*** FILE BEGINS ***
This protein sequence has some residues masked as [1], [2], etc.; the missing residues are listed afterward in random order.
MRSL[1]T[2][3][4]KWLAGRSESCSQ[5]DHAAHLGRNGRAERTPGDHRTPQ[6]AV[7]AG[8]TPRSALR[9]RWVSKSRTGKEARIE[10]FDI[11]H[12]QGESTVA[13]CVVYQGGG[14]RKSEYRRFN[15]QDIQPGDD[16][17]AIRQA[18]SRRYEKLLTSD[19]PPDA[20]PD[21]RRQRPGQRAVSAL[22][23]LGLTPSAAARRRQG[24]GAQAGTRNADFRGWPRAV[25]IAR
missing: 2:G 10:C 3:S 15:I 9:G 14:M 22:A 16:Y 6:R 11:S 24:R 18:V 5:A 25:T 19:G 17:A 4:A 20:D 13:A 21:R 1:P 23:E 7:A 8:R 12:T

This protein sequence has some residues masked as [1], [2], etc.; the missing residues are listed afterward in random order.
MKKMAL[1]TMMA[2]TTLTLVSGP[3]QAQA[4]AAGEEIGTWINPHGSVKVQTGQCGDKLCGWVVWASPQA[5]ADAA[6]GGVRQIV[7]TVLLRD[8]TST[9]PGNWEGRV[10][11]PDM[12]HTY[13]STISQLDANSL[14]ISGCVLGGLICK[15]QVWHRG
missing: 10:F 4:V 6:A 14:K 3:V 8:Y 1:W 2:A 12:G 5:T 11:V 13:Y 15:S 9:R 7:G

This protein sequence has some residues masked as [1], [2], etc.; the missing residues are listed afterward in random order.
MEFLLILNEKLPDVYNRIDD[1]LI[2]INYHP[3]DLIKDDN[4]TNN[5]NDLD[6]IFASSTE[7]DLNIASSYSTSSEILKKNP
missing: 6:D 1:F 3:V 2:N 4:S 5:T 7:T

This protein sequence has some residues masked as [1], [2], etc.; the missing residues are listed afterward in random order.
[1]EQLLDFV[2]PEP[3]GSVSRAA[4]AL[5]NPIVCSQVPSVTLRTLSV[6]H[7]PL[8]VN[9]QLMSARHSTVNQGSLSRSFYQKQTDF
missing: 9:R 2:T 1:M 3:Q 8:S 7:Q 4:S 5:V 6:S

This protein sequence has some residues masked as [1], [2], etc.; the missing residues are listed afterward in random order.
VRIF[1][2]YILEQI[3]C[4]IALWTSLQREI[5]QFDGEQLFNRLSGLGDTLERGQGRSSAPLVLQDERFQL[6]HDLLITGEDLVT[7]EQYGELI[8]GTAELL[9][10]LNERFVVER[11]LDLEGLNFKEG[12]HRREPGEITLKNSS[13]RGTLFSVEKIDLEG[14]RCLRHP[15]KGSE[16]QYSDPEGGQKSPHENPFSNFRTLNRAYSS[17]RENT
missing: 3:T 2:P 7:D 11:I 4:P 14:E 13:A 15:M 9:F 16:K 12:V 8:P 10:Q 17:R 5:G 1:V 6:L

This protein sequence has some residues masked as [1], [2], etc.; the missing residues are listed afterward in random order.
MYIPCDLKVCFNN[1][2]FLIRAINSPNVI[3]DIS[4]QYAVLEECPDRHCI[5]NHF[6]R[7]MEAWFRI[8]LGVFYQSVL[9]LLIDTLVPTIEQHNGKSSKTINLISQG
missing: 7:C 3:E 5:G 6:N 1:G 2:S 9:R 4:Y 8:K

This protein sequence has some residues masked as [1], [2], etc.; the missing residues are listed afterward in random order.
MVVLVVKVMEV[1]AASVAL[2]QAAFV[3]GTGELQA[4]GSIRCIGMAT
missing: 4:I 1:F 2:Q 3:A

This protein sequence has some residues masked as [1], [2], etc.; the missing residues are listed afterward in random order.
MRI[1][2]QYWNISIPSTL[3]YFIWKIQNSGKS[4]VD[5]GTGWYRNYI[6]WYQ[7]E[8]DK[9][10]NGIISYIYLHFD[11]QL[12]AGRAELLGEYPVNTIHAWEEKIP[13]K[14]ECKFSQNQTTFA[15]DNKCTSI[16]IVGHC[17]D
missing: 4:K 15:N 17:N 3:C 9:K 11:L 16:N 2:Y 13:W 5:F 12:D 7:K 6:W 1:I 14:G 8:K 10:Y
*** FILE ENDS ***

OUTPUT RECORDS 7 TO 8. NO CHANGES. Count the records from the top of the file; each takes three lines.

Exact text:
This protein sequence has some residues masked as [1], [2], etc.; the missing residues are listed afterward in random order.
MVVLVVKVMEV[1]AASVAL[2]QAAFV[3]GTGELQA[4]GSIRCIGMAT
missing: 4:I 1:F 2:Q 3:A

This protein sequence has some residues masked as [1], [2], etc.; the missing residues are listed afterward in random order.
MRI[1][2]QYWNISIPSTL[3]YFIWKIQNSGKS[4]VD[5]GTGWYRNYI[6]WYQ[7]E[8]DK[9][10]NGIISYIYLHFD[11]QL[12]AGRAELLGEYPVNTIHAWEEKIP[13]K[14]ECKFSQNQTTFA[15]DNKCTSI[16]IVGHC[17]D
missing: 4:K 15:N 17:N 3:C 9:K 11:L 16:N 2:Y 13:W 5:F 12:D 7:K 6:W 1:I 14:G 8:K 10:Y